Finally, African governments will have to find a way of making business easy to do in Africa. If you want to acquire land today to put up a factory, if you want to acquire a license today it should be easy, which is something investors complain about. I can’t fathom why we can’t do that. I don’t know what it is because I’m not in government, but I think if somebody wants to come and register a company, it should be easy for me to go to a one-stop shop. So a lot of the various arms of governments will need to be synchronized into one. The Bank of Ghana, the Minister of Finance, the Minister of Trade, the Minister of Foreign Affairs, all these people have something to do with or can influence the flow of foreign investors. They will need to sit together and match the various requirements so that it should be easy for somebody sitting in the UK and say, “hey, where do I take my investment?, I want to go to Africa. Where is there stability? Ghana. Which sector do I invest? Finance. Which bank do I want to partner with? UBA. Okay, let me go online” and it should be done. There are too many roadblocks in the way of investors. So I think that if we are sincere about creating the channel or creating the inflow for investors, it’s not about traveling abroad, it should be about facilitation, capacity building and stability.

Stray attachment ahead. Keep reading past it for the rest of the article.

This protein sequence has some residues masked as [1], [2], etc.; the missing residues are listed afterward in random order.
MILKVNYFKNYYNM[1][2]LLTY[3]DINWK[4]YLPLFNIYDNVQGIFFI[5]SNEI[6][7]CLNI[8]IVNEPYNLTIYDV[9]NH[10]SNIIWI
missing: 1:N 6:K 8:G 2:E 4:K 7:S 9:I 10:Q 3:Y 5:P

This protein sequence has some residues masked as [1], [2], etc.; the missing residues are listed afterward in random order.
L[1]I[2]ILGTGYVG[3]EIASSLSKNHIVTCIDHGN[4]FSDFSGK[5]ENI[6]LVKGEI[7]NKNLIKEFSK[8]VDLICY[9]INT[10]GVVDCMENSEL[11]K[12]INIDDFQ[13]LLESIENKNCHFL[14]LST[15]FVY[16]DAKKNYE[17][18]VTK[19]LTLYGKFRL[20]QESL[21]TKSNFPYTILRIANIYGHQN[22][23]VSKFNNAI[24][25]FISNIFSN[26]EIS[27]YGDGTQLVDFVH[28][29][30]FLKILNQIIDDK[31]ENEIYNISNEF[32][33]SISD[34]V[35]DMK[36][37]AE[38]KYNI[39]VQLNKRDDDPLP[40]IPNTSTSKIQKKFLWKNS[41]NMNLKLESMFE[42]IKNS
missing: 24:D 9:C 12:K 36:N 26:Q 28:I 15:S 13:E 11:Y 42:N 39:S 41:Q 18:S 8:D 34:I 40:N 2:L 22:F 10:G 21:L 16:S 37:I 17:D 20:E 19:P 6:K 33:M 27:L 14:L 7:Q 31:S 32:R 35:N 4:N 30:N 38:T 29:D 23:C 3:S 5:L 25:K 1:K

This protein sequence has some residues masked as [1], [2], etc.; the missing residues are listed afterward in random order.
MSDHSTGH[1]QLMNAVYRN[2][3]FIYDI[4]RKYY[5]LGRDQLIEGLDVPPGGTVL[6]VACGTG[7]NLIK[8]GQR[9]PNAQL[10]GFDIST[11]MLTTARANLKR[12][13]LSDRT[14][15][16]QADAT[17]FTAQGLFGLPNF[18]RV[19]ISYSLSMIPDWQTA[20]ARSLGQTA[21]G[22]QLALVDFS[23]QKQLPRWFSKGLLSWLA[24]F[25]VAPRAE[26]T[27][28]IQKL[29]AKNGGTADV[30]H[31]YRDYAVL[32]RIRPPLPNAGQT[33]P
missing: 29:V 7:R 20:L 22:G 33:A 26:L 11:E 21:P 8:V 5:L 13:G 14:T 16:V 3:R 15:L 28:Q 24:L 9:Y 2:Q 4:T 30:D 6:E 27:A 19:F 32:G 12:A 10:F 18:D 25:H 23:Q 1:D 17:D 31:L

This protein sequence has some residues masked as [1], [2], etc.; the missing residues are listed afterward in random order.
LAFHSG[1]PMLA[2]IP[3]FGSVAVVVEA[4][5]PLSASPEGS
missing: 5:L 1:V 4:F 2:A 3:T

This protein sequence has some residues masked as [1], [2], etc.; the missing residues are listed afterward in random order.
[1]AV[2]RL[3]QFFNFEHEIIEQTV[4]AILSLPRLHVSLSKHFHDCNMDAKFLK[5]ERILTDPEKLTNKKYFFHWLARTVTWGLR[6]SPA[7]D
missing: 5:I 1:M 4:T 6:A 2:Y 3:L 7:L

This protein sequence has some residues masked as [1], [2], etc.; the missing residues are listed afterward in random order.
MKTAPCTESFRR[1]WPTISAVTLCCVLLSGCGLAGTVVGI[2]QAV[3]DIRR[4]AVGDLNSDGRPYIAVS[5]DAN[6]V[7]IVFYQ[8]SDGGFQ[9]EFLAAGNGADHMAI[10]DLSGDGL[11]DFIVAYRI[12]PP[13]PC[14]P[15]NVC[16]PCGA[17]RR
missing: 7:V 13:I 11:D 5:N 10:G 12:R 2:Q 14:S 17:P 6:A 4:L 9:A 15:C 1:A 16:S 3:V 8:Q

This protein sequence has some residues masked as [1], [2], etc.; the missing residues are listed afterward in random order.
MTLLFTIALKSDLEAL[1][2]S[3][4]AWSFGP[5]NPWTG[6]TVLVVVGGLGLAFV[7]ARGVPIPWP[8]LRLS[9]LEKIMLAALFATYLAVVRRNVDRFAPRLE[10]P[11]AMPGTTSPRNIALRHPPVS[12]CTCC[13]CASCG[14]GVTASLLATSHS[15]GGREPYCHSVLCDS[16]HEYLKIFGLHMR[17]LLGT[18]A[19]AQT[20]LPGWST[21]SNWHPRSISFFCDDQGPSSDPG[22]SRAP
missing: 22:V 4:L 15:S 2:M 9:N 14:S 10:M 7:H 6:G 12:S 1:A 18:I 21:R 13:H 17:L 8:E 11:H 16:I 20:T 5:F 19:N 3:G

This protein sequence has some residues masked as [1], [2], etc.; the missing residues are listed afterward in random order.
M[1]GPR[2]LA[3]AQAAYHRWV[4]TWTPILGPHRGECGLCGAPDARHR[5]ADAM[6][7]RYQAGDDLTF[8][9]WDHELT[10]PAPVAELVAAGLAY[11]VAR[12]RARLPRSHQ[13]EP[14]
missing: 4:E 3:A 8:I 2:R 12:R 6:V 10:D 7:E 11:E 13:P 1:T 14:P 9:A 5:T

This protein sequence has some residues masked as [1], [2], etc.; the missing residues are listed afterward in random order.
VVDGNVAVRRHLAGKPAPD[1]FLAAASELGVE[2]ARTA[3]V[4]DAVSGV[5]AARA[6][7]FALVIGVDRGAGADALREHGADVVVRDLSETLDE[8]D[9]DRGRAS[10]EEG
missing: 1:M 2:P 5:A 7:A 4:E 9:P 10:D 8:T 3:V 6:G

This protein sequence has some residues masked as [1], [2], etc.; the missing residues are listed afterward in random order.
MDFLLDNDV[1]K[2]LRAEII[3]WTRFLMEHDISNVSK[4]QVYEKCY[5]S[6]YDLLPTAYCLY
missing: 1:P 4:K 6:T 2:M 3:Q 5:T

2017 marks a new journey for Ghana under a new administration that has pledged to put Ghana back on the right track. How would you assess the economic performance of Ghana and what is your outlook for 2017?
I think it’s very positive and we can all testify to that. The government is committed, one way or the other, to arresting inflation. So inflation has dropped significantly this year, 2017. The exchange rate is also stable now. It’s not too much on the decrease but at least they’ve arrested the way it was galloping before. The government has also reduced in-borrowing significantly, so now banks and financial institutions are targeting the private sector, unlike before where we all dump our money on government. Because in every economy, government supposedly is the safest institution to lend to. So any time government comes up to often to the market to borrow, what they do is to push out the private sector. Now the government has reduced in-borrowing, so there is more money for private sector. All that leads to the private sector growth, which is the right direction.